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    NEW YORK (AP) — Fun, sunny, romantic. Oscar de la Renta approached fashion and life on those terms, but there was more, so much more, those who loved and admired the designer say. The "more," Vogue's Anna Wintour wrote Tuesday on the magazine's website, was "democratic." By that, she meant de la Renta possessed the sensibility, the ease, to dine with the rich and famous but happily play dominoes with his staff. The "more," to others, was his desire to make women feel feminine and pretty, and not just a coterie of first ladies and socialites. Laura Bush favored de la Renta, and so does her daughter, Jenna, who was emotional Tuesday during a "Today" show appearance in describing the close friendship that developed

  • Jodi Arias sentencing retrial opens in Arizona

    Updated: 1 hr ago

    PHOENIX (AP) — The Jodi Arias sentencing retrial has started in Arizona with a new jury and opening statements by lawyers to decide whether the convicted murderer should live or die after killing her boyfriend. The jury was sworn in Tuesday. Defense lawyer Kirk Nurmi then began opening statements, telling jurors it was up to them to write the final chapter to the story. He warned the jury that it will see graphic evidence about the killing and relationship between Arias and victim Travis Alexander. The 34-year-old Arias was convicted of murder last year, but the first jury was deadlocked on whether to give her the death penalty or life in prison. That required a new jury and trial to decide her punishment.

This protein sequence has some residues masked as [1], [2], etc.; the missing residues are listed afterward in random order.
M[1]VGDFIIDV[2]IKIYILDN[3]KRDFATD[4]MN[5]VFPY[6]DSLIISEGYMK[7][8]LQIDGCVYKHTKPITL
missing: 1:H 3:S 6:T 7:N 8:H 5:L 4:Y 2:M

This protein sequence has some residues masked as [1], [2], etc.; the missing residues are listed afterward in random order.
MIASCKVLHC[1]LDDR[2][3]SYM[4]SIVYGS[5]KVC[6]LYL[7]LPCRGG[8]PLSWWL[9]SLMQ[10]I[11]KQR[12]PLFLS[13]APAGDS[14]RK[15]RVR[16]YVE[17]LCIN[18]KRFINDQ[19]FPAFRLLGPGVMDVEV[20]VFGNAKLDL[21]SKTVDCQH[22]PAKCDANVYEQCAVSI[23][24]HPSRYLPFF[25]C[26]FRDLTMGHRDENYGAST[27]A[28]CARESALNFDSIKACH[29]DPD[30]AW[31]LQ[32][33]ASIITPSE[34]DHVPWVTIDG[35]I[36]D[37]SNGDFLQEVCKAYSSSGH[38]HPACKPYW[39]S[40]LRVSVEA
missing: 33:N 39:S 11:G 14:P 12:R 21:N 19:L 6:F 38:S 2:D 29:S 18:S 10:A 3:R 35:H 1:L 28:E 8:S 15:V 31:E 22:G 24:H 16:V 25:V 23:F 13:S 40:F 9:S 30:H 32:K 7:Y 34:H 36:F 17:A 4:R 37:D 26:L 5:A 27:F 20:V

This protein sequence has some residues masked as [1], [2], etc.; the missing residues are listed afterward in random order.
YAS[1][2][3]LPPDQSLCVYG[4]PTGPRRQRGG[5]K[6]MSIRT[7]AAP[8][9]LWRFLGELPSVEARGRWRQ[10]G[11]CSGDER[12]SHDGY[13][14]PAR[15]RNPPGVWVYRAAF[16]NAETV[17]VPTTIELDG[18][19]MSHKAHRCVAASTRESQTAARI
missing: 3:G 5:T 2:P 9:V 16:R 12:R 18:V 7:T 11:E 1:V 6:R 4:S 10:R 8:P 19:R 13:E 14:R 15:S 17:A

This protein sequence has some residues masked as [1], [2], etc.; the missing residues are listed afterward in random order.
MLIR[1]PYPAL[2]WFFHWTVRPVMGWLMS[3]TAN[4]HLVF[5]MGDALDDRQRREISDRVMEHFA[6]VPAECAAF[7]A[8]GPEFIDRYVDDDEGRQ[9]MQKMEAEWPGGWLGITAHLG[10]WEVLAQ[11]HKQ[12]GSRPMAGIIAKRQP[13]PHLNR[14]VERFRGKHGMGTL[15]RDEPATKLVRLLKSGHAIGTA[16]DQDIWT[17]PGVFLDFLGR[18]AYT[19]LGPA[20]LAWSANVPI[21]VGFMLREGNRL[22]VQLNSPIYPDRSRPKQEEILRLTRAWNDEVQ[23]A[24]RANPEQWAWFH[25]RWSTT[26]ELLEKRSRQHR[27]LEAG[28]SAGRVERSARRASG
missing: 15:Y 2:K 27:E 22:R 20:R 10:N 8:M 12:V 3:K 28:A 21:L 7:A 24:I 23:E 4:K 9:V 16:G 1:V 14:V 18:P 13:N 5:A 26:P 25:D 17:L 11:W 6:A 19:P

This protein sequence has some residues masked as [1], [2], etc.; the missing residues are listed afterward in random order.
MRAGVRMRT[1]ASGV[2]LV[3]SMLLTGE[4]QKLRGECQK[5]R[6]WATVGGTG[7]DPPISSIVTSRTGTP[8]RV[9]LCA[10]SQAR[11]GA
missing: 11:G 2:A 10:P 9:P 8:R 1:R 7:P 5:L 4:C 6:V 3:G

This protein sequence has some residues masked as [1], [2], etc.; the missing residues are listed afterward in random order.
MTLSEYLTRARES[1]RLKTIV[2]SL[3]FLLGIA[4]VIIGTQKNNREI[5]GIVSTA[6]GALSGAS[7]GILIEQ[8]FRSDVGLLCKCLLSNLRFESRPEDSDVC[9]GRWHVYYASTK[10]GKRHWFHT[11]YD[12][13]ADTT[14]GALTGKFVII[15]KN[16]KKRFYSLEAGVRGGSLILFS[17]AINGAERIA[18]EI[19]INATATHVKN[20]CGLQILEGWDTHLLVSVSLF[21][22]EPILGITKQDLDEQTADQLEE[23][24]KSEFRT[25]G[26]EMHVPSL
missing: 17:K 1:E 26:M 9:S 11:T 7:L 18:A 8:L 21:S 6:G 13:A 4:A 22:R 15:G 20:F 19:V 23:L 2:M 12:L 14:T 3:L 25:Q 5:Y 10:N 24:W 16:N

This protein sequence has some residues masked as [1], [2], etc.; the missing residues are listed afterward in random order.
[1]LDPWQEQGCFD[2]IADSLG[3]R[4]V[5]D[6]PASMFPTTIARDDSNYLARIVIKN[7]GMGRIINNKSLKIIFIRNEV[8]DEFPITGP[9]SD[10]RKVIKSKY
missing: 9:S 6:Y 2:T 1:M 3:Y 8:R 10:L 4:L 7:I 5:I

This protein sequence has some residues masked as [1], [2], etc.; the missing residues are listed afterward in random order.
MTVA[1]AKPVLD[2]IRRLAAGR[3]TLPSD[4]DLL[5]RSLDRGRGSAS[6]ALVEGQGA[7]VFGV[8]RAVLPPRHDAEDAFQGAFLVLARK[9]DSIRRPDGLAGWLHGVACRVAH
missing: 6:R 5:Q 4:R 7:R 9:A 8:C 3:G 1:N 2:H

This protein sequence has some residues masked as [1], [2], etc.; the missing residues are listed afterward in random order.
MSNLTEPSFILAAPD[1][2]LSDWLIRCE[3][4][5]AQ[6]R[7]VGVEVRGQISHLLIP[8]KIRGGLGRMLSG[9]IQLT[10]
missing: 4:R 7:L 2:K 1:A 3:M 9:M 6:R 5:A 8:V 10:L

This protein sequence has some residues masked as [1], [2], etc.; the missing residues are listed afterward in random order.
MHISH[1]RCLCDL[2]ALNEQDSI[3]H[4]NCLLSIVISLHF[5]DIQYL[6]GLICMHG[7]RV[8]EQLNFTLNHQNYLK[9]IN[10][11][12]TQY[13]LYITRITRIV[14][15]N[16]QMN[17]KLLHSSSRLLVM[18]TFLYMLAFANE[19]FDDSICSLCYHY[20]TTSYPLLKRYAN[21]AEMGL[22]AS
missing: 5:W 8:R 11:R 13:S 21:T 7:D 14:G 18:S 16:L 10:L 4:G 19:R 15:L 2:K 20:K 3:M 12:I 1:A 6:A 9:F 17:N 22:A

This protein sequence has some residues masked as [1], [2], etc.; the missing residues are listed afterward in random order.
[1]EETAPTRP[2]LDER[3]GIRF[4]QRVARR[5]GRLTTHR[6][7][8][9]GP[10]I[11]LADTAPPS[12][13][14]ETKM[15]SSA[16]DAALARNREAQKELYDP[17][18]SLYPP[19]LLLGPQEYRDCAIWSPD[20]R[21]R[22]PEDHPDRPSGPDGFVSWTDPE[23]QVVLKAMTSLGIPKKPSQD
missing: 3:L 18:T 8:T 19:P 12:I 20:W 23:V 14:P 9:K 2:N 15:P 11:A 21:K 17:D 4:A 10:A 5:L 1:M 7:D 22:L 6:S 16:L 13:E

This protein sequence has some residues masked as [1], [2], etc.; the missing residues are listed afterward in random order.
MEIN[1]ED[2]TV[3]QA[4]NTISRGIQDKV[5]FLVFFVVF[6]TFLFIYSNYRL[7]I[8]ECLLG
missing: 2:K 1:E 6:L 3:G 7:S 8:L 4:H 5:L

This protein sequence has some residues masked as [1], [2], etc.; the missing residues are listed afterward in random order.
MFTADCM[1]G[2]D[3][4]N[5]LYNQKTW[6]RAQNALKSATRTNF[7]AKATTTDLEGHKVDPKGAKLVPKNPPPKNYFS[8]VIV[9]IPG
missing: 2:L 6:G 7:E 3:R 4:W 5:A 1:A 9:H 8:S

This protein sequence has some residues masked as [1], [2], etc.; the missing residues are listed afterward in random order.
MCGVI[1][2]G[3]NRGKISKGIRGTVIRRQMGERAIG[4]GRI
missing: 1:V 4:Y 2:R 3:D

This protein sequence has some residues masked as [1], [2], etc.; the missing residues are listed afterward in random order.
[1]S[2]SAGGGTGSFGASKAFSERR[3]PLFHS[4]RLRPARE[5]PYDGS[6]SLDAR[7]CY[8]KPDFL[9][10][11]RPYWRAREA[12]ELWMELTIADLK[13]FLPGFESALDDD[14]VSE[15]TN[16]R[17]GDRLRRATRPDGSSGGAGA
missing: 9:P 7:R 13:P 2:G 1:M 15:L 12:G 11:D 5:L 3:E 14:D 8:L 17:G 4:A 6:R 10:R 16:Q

• Contractor dies at Wyoming coal mine

    Updated: 1 hr ago